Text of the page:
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New way of policing: Fayetteville police aim to de-escalate encounters

Sometimes, Fayetteville’s Chief Police Harold Medlock says, he can’t sleep, anxious there will an officer-involved shooting.

“I wake up at night worried about that,” he said.

After the riots in Ferguson, the protests in Chicago and the looting in Baltimore, every chief knows the potential for an explosion.

Since 2013, Fayetteville police officers have been involved in five shootings. None of those incidents escalated into citywide tensions.

But Medlock isn’t waiting for a problem to erupt in his city. Last year, he opened the department to an outside review of use of force, and he has ordered training for officers on how to defuse conflicts, even when they are dealing with people who are armed.

Under the new emphasis, training consultant Harry Dolan told a roomful of 30 Fayetteville police officers earlier this month they should forget the old-school ideas of using muscle and shouting when encountering a belligerent person.

“Our training tape is running out,” said Dolan, a 58-year-old retired Raleigh police chief. “You have been taught: You ask them; then tell them and make them.”

Instead, Dolan said, officers should think like the Greek philosopher Aristotle: Be polite, relying on one’s ethics.

“Don’t debate with me, if you want to de-escalate me,” Dolan said.

If an ethical appeal doesn’t work, Dolan said, use logic, then try the art of persuasion.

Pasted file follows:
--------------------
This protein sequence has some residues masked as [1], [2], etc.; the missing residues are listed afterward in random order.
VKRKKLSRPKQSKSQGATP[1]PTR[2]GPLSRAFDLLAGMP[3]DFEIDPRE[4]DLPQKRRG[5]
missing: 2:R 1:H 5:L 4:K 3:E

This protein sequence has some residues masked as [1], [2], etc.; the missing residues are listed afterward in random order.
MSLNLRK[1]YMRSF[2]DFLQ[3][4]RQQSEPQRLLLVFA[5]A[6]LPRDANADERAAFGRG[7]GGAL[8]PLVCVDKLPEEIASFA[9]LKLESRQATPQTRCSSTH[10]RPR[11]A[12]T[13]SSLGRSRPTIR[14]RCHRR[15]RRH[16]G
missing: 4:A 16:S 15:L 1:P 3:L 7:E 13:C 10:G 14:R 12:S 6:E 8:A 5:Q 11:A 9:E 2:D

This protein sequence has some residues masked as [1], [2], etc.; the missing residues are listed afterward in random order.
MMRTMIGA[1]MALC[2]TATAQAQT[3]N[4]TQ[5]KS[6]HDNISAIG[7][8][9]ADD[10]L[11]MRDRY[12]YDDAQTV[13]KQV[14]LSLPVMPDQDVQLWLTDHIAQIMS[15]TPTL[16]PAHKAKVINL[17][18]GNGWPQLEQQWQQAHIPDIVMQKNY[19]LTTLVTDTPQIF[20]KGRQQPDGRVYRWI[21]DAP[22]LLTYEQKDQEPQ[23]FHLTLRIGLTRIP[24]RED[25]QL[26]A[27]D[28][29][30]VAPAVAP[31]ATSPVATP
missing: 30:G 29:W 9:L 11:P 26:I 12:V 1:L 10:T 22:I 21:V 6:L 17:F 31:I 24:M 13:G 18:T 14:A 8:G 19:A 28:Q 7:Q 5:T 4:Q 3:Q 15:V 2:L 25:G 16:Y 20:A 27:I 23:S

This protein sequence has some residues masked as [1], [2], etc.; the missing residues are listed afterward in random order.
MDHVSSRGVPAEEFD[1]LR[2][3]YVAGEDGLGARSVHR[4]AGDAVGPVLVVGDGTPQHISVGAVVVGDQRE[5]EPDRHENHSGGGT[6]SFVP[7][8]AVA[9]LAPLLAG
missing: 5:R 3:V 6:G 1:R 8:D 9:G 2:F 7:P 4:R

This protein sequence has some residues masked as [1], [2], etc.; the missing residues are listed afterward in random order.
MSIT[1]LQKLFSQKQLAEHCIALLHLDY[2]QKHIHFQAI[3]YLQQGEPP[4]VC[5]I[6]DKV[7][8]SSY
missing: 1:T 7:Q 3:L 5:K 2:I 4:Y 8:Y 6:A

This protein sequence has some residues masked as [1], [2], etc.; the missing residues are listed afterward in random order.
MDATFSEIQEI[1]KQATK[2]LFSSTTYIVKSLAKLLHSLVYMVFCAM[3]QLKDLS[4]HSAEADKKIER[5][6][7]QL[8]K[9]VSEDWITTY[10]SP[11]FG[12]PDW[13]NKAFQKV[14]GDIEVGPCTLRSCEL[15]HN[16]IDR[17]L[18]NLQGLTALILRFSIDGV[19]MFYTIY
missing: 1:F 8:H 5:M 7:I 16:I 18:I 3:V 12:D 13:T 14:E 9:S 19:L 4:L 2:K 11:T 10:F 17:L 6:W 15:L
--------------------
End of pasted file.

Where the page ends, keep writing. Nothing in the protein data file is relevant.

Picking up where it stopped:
“Treat them with dignity and respect,” Dolan said. “Because I’m a pro, and I also know that’s what human beings want.”

Medlock said the additional training and the federal review will help his department reduce incidents of physical force that can turn deadly. The seven-month review, released in December, was overseen by the Community Oriented Policing Services Office of the U.S. Department of Justice.

Medlock said a fresh, independent look at his agency was needed.

“For us to open ourselves up to outsiders, to the feds … has allowed us to expose all that we do to their review – but also to the public’s review,” said Medlock, 58, who left Charlotte in early 2013 to take over the Fayetteville Police Department.

The federal review, which covered the majority of Medlock’s first two years in Fayetteville, found several good policing practices but said more improvement was needed. Its authors documented 49 “findings” – issues his department should address – and made 76 recommendations. In their research, they interviewed police officers and residents and examined 137 incidents of police using force, 23 citizen complaints and almost 68,000 traffic stops during that two-year period.

Fayetteville is not unique. Last year, the federal Community Policing office announced either the start or completion of similar reviews in nine other cities, including Philadelphia, Milwaukee, San Diego, Tampa and St. Louis, Missouri.

Preliminary figures for last year are encouraging, Medlock told the City Council in January: Police used force 46 times, down 11.5 percent from the prior year, and there were no officer-involved shootings in 2015.

Medlock shared an example of the new de-escalation policies having an effect. According to Medlock and a police report, a 24-year-old man on Jan. 24 had a handgun and was threatening suicide in an apartment off Rayconda Drive in western Fayetteville. Three officers, Medlock said, were able to disarm him without injury to anyone, and he was taken to a hospital for a mental health evaluation.

The federal review said 22 percent of people who encountered force by Fayetteville police in 2013 and 2014 were mentally ill, and officers need better awareness of such illnesses.

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